When it comes to trade agreements, trade officials must address two big questions: What should those agreements say? And with whom should they be negotiated?
In terms of what issues trade agreements should cover, the modern version of trade agreements emerged in the 1930s, and these agreements have always been about more than just tariffs. Early trade agreements recognized that domestic taxes and regulations could also be used as a means of protectionism, and they established obligations to address this problem. But since the early 1990s, when the North American Free Trade Agreement (NAFTA) and the WTO were established, the scope of trade agreements has expanded considerably. The question for trade officials today is, what is the proper scope of these agreements? In other words, what policy areas should be included?
Of the wide range of options, each potential issue has appeal for one interest group or another and generates opposition from other interest groups. The main substantive policy areas that have been included in trade agreements are tariff liberalization (the scope of which is affected by rules of origin); the liberalization of trade in services; opening government procurement to foreign competition; regulatory trade barriers, including the regulatory process; digital trade; intellectual property; investment protection (and investor‐state dispute settlement); labor; environment (including climate change); competition policy; corruption; currency practices; gender rights; and the rights of indigenous peoples. Sometimes drawing the line as to what belongs in a trade agreement and what does not is difficult, but strong arguments exist for a traditional focus on protectionist measures, with other issues addressed by specialized treaties and international organizations.1
Beyond substantive policy, issues also arise related to governance in trade agreements. Examples include the enforceability of the dispute settlement process (e.g., whether panels can be blocked); the role of monitoring and oversight, through regular committees or occasional review under a “sunset clause”; and the process for withdrawal by a party.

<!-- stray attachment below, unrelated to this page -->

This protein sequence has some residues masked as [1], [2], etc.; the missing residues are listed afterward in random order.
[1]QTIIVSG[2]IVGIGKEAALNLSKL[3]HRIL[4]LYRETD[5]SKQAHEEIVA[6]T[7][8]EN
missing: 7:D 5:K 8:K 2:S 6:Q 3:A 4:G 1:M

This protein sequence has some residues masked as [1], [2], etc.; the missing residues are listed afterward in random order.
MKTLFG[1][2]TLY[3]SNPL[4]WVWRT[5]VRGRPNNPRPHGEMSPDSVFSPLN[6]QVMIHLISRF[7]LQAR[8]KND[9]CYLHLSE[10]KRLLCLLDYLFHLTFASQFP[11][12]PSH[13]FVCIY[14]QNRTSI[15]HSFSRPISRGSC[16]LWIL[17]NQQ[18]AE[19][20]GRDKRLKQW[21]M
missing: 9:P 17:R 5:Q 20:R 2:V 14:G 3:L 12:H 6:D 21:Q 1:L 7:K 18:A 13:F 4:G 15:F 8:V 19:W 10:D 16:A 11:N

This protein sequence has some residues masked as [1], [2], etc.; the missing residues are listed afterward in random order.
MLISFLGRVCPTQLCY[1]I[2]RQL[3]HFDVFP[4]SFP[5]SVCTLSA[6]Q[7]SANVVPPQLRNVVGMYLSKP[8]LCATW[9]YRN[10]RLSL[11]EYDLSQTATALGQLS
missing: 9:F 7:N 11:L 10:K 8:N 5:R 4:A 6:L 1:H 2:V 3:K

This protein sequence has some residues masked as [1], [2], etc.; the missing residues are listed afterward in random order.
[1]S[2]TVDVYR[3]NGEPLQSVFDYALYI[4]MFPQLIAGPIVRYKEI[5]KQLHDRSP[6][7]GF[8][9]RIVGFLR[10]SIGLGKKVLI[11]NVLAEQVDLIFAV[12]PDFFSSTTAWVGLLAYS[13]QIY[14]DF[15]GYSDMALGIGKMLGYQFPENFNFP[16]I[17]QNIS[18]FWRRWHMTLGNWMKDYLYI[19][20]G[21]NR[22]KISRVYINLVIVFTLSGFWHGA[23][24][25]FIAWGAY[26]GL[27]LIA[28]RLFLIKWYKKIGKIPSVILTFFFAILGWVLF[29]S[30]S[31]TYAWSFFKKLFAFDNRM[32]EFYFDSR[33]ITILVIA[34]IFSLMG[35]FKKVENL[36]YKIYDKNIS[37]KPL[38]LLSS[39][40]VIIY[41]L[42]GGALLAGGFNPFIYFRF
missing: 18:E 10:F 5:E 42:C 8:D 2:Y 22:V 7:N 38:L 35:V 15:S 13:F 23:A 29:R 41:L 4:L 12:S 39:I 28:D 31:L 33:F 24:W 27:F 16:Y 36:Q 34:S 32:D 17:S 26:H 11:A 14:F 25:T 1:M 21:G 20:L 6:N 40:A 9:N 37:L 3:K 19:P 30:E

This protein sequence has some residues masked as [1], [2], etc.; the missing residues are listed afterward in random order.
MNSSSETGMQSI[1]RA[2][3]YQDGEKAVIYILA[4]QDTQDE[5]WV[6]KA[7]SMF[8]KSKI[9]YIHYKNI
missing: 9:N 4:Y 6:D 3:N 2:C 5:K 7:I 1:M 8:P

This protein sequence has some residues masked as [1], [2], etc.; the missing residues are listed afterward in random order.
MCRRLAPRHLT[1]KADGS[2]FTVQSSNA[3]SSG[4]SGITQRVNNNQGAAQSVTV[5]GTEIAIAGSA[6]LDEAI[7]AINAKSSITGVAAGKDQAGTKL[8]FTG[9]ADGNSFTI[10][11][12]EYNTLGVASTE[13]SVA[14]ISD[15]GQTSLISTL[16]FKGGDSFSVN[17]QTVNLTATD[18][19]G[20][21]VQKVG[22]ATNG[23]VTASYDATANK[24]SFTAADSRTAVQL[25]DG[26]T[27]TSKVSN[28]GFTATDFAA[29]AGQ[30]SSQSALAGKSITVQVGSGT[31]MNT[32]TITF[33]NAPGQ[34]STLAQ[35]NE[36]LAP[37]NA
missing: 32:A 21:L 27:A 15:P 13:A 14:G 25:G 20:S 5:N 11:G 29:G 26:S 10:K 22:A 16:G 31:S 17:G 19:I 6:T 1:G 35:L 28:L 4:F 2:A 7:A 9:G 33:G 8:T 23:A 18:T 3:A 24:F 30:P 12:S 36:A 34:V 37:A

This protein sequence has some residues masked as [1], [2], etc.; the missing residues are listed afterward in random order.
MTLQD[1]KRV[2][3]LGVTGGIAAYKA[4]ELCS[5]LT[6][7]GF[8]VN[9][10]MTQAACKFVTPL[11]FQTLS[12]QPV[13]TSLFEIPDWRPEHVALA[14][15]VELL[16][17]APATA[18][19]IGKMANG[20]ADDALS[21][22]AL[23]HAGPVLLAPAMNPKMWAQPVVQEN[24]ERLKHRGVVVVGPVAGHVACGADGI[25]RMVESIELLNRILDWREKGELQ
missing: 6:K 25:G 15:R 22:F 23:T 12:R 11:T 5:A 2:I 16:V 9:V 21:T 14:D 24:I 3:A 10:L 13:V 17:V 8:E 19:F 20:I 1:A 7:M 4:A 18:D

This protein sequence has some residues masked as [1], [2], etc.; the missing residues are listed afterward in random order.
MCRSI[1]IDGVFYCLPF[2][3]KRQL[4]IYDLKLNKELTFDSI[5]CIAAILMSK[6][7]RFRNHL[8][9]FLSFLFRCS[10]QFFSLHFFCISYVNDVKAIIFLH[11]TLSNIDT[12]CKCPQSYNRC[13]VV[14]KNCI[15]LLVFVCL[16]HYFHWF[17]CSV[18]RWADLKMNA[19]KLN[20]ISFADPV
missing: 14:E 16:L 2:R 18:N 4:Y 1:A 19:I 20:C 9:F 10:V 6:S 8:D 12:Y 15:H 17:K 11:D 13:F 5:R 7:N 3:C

With all these issues in the conversation, designing an agreement that the negotiating governments can support and that can also secure domestic ratification is a challenge. The balance needs to be crafted carefully, and it may change over time, depending on the political balance at a given moment (such as which parties have control over the different branches of the U.S. government).
A Democratic president is likely to push for rules that certain nongovernmental organizations on the left prefer (e.g., the environment and labor) rather than for those sought by business groups (e.g., intellectual property and investor‐state dispute settlement). If the Republicans keep control of the Senate after the 2020 election, the balance a Biden administration tries to draw may need to shift a bit toward the business side. If the Democrats take over the Senate, the calculation will be different.
In addition to decisions about what should be in trade agreements, there is also the question of whom to negotiate with. A Biden administration would have many options. Rejoining the Trans‐Pacific Partnership (TPP), now in a slightly different form after some revisions by the other parties, is an obvious possibility that many people, including Biden himself, have suggested.2 Doing so would require some degree of renegotiation, but the other TPP parties would likely welcome the United States back in. Reviving negotiations with the European Union, which the Obama administration undertook as the Transatlantic Trade and Investment Partnership (TTIP), could also make sense. But these large‐scale negotiations are challenging and could run into hurdles, which they did the first time around. Perhaps a one‐on‐one negotiation with an eager United Kingdom would be easier. This type of smaller‐scale negotiation could also work with New Zealand, which is looking to ensure that it does not become too dependent on China. And Japan presents an interesting case because the Trump administration has negotiated a partial deal already; that deal could be expanded (or folded back into the TPP). The Trump administration has mentioned several other governments as trade‐negotiating candidates as well, including India, Kenya (where free trade agreement negotiations are just starting up), and Switzerland. (Of course, China is the big trading partner out there and is addressed separately later in this paper.)
For the Trump administration, a key consideration has been a preference for bilateral deals over those with multiple partners. But that approach has always been more of an idiosyncratic preference than an evidence‐based view, and a Biden administration should be more practical about this issue. It should evaluate all its options and focus on the negotiations that offer the most value in terms of economic benefits and mending relations with allies.